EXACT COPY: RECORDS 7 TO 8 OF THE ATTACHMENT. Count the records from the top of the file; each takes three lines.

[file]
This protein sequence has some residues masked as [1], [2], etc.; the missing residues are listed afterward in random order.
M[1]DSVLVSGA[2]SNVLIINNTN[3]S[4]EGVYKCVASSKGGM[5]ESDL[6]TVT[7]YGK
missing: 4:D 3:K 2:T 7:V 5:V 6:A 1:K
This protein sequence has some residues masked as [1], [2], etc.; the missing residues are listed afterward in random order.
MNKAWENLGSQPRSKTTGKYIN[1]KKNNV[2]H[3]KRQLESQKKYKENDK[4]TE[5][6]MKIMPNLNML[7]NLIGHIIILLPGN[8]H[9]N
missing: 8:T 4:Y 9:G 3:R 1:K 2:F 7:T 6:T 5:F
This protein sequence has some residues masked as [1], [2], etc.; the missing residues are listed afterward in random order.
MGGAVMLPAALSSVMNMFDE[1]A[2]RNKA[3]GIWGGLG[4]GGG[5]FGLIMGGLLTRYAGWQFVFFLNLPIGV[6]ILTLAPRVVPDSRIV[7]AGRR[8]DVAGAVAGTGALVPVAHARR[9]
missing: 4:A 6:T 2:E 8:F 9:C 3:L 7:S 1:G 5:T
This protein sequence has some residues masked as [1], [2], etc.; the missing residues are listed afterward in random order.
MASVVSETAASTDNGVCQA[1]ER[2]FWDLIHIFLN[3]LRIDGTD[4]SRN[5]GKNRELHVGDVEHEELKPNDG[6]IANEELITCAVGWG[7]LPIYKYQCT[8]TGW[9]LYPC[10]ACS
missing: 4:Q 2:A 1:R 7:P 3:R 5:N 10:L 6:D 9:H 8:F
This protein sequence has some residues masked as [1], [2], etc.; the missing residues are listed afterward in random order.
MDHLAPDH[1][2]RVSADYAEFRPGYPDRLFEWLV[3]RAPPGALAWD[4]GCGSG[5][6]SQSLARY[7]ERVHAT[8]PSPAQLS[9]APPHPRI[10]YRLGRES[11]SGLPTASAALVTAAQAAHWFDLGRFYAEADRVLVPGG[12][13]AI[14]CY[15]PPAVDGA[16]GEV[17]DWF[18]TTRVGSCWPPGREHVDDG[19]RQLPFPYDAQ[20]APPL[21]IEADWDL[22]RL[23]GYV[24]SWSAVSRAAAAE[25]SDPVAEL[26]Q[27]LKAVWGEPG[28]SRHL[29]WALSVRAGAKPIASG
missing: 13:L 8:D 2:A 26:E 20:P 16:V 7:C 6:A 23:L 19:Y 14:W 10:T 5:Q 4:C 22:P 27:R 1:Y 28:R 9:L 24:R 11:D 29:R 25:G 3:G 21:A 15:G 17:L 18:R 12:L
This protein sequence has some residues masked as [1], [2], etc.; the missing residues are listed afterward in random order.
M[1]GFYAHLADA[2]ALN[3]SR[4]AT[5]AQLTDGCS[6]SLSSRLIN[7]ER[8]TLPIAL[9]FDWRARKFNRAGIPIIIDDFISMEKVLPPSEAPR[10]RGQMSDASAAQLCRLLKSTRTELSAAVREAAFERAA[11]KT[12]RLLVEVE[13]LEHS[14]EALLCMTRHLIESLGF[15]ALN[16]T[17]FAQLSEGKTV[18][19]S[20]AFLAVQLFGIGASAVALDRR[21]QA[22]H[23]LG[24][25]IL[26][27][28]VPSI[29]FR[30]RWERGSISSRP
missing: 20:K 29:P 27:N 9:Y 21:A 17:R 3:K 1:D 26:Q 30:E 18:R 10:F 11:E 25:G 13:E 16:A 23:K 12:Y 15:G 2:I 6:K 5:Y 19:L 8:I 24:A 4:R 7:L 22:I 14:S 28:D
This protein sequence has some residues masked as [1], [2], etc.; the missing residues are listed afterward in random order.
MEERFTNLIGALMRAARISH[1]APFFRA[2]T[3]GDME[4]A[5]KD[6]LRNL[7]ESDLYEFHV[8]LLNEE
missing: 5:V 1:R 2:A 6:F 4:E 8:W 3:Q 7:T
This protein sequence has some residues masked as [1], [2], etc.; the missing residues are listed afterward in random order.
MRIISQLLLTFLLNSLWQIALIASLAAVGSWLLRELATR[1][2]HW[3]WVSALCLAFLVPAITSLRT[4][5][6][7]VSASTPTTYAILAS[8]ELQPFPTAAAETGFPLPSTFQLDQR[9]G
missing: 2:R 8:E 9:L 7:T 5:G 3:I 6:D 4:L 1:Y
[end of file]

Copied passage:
This protein sequence has some residues masked as [1], [2], etc.; the missing residues are listed afterward in random order.
MEERFTNLIGALMRAARISH[1]APFFRA[2]T[3]GDME[4]A[5]KD[6]LRNL[7]ESDLYEFHV[8]LLNEE
missing: 5:V 1:R 2:A 6:F 4:E 8:W 3:Q 7:T
This protein sequence has some residues masked as [1], [2], etc.; the missing residues are listed afterward in random order.
MRIISQLLLTFLLNSLWQIALIASLAAVGSWLLRELATR[1][2]HW[3]WVSALCLAFLVPAITSLRT[4][5][6][7]VSASTPTTYAILAS[8]ELQPFPTAAAETGFPLPSTFQLDQR[9]G
missing: 2:R 8:E 9:L 7:T 5:G 3:I 6:D 4:L 1:Y